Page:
Fairfax, VA – March 27, 2018 – Fairfax County, Virginia – a smart cities leader and a 2018 Smart Cities Council Readiness Challenge finalist, recently partnered with the Smart Cities Council to host a Readiness Workshop to tackle key challenges using smart technology and processes. The workshop focused on identifying steps the county can take to improve mobility, optimize its street infrastructure and reduce obesity.
“Fairfax County was so pleased to host the Smart Cities Readiness Workshop,” said Fairfax County Chairman Sharon Bulova. “We are excited about opportunities to further harness technology to improve health, increase connectivity and assure an awesome quality of life for our residents.”
During the workshop, over 200 participants learned about smart cities principles and best practices, and explored case studies of projects that are delivering results elsewhere. They also heard from experts including former Virginia Secretary of Technology Karen Jackson, who urged attendees to think of Fairfax County as a potential showcase for the rest of the country.
“We want to be on the forefront of developing smart communities,” Jackson said. “The world is moving forward. Internationally, there are smart communities. We want Virginia to be that beacon in the continental U.S.”
Workshop participants – including city and county officials, department heads, technology innovators and community stakeholder groups – focused on how to use innovations to improve the well-being of all residents, regardless of their neighborhood or situation. Participants split into three working groups and focused on the following three initiatives:
Like virtually every metropolitan area, Fairfax County would like to make it easier for people to get to where they need to go more efficiently. The Washington, D.C., area ranks as one of the most congested in the world.
Data can help create more effective strategies to improve mobility for commuters, offering insight into their commuting patterns and transportation choices. The mobility breakout group also encouraged the county look at potential partnerships to streamline mobility options in a region where one commuter, for example, may need to use three different parking apps.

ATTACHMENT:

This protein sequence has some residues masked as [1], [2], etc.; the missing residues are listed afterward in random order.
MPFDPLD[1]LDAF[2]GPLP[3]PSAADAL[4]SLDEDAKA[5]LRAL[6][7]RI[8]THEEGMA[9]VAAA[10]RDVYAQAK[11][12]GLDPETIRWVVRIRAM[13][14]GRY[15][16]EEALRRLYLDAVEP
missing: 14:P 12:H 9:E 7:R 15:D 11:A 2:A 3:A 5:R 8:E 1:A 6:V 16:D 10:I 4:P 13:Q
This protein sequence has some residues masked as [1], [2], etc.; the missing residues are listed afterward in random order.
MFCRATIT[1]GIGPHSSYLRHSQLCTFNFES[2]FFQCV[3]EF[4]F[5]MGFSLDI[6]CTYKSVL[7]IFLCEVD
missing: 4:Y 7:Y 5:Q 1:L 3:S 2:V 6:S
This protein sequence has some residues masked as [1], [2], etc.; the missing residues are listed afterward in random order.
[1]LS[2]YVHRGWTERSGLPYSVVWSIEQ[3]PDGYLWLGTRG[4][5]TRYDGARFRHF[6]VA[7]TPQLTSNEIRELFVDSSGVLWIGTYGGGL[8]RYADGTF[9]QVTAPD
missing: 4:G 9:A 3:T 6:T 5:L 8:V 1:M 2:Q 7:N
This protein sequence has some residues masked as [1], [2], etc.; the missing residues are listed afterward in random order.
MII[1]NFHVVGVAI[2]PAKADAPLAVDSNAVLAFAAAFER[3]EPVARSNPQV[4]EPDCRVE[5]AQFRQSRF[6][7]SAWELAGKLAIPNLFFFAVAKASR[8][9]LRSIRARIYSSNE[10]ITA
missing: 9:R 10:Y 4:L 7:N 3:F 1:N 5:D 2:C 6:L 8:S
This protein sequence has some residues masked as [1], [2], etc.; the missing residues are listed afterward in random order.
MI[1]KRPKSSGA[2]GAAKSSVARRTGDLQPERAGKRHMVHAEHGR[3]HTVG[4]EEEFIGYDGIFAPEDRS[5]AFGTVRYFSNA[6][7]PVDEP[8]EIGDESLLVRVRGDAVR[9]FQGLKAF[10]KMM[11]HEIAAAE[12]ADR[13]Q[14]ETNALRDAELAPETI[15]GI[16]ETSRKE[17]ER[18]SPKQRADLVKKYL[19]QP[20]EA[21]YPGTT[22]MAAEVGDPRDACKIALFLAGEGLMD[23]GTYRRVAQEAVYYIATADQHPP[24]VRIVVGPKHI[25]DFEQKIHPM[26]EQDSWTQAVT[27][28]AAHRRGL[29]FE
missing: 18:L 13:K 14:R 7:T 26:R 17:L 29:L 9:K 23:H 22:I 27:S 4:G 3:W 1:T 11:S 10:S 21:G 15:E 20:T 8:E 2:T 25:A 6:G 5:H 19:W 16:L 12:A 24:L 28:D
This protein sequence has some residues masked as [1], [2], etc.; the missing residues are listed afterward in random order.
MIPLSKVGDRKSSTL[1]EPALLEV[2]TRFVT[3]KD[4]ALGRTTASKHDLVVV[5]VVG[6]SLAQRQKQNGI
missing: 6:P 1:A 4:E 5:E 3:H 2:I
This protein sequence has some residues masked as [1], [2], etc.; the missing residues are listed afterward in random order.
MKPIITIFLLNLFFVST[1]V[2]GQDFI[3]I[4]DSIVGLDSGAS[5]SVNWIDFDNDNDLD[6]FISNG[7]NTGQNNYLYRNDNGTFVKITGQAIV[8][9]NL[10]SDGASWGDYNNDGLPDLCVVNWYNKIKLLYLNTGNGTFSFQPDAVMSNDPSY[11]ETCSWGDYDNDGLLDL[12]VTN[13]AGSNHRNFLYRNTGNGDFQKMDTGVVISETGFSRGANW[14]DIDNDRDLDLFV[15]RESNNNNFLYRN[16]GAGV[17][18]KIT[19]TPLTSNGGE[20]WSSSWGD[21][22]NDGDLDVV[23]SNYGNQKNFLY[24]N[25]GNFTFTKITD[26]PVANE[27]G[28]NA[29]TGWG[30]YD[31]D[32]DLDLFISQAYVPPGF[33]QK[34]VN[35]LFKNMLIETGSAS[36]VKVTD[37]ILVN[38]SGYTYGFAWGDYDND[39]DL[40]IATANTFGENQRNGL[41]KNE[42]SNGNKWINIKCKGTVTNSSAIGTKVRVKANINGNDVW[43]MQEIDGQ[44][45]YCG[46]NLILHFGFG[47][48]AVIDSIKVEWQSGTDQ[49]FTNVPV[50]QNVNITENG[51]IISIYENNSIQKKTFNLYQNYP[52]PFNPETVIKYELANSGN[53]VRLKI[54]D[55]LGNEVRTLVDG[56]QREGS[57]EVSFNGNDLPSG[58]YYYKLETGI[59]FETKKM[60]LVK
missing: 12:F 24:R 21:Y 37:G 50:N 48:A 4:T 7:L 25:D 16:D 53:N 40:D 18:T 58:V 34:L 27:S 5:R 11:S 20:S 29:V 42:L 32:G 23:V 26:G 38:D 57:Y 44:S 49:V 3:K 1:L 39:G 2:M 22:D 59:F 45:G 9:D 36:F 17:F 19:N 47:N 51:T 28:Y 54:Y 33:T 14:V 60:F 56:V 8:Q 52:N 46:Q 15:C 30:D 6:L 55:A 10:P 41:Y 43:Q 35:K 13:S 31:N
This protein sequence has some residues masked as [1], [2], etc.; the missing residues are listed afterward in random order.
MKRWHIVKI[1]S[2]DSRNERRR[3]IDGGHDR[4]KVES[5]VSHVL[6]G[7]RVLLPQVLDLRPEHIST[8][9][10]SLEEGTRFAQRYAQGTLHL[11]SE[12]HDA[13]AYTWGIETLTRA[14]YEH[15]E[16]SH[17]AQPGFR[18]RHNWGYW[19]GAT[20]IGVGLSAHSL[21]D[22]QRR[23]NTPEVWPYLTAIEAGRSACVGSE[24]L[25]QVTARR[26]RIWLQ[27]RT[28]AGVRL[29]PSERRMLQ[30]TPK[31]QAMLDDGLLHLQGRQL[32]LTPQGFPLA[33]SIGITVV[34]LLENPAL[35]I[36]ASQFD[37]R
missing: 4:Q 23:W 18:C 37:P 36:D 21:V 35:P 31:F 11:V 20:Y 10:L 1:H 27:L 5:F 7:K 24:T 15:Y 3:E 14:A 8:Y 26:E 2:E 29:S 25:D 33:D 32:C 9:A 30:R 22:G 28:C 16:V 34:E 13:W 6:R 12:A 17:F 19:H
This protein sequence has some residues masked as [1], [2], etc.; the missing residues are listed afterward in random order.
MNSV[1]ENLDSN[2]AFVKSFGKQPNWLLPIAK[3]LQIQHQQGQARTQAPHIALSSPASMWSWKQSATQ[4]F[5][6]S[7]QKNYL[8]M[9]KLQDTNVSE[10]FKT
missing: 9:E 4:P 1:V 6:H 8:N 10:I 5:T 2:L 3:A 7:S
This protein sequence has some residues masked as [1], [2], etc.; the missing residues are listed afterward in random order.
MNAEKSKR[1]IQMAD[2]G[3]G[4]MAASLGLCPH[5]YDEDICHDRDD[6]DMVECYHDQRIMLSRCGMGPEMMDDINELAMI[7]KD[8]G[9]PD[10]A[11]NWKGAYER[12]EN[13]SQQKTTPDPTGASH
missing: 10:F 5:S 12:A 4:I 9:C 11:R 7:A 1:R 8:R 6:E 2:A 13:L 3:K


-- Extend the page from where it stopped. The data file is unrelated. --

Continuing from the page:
Smarter street infrastructure
It’s much less expensive to fix issues before they are issues, and Fairfax County is looking to smarten its street infrastructure, in part, to identify problems well before they become problems.
In the short term, the group suggested the county look at its own fiber networks, buildings and other assets to make streets smarter and safer. Longer term, they suggested the county forge partnerships with utilities and the private sector to make more substantial progress faster.
Promoting healthy living
Nationwide, obesity is responsible for as many as 400,000 deaths per year. While Fairfax County does better than average in measures of the percentage of residents who are overweight, it wants to help its residents become even healthier.
The health outcomes working group placed a priority on early intervention — helping children adopt healthy habits from the start — using data to direct efforts. It suggested the county create a data governance group and a data sharing policy with the explicit goal of improving youth health. In addition to getting all organizations that may hold helpful data to collaborate, the group emphasized the need for data policies that protect how the information is used and communicate to the public how it could help save and improve lives.
“Fairfax County demonstrated strong leadership to engage the community, bringing so many stakeholders together for a day of action,” said Jennifer James, Global Readiness Program Director for the Smart Cities Council. “We look forward to seeing how this valuable work transforms into meaningful results for all of the county’s residents.”
About the Smart Cities Council
The Smart Cities Council envisions a world where digital technology and intelligent design are harnessed to create smart, sustainable cities with high-quality living and high-quality jobs. A leader in smart cities education, the Council is comprised of more than 120 partners and advisors who have generated $2.7 trillion in annual revenue and contributed to more than 11,000 smart cities projects.